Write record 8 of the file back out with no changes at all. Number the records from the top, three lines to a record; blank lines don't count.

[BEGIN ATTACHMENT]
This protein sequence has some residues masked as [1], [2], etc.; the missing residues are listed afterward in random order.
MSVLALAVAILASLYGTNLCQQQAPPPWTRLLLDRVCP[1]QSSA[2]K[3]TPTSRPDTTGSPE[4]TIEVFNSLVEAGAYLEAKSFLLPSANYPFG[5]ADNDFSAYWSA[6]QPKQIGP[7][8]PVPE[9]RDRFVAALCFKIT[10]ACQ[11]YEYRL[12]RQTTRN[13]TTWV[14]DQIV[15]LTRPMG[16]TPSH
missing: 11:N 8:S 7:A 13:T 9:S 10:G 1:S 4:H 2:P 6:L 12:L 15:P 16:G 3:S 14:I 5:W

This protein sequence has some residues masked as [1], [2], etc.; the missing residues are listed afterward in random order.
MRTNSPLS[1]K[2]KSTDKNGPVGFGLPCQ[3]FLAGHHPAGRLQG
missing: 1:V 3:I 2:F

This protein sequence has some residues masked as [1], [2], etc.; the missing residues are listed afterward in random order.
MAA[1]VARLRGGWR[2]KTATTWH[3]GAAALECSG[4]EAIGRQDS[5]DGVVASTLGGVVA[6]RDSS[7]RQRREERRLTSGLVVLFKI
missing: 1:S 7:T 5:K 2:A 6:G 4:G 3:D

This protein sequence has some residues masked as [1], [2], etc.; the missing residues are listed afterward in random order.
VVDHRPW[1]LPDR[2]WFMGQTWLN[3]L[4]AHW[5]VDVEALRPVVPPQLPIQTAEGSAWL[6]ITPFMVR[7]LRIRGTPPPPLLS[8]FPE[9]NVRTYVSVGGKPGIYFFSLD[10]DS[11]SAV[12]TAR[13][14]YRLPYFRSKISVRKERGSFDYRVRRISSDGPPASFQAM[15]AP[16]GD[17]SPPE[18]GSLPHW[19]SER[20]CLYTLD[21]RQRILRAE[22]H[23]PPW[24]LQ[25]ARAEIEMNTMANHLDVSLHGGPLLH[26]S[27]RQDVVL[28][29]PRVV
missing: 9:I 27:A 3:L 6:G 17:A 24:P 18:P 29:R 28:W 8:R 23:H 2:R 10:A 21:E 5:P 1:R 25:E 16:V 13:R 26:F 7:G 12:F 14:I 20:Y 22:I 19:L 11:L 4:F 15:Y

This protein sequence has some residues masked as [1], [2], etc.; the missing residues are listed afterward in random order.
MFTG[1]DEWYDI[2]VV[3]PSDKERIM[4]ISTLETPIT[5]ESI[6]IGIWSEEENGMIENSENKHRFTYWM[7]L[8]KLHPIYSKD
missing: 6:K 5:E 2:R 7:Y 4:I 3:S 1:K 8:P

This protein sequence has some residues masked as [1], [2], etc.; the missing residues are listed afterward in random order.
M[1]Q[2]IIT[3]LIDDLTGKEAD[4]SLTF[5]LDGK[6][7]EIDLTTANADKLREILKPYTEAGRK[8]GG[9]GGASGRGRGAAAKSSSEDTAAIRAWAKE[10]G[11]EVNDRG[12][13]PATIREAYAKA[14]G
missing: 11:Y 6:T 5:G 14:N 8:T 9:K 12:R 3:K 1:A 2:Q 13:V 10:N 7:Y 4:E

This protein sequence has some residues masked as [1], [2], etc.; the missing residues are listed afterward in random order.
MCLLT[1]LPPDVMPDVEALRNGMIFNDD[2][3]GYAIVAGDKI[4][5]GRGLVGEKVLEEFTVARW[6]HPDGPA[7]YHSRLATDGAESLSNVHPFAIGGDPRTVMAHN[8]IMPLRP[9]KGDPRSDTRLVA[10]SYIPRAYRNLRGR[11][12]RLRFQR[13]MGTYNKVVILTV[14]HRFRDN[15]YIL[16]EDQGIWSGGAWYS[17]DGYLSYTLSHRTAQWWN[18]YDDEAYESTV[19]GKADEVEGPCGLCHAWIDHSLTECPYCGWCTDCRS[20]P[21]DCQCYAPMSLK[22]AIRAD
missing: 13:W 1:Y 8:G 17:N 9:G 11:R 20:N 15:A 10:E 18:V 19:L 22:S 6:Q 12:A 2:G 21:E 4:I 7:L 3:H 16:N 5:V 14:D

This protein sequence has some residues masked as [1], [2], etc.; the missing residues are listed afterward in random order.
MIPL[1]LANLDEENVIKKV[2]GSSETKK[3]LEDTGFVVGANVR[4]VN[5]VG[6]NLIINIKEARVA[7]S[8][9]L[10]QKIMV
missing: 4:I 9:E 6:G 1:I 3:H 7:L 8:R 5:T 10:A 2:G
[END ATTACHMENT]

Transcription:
This protein sequence has some residues masked as [1], [2], etc.; the missing residues are listed afterward in random order.
MIPL[1]LANLDEENVIKKV[2]GSSETKK[3]LEDTGFVVGANVR[4]VN[5]VG[6]NLIINIKEARVA[7]S[8][9]L[10]QKIMV
missing: 4:I 9:E 6:G 1:I 3:H 7:L 8:R 5:T 10:A 2:G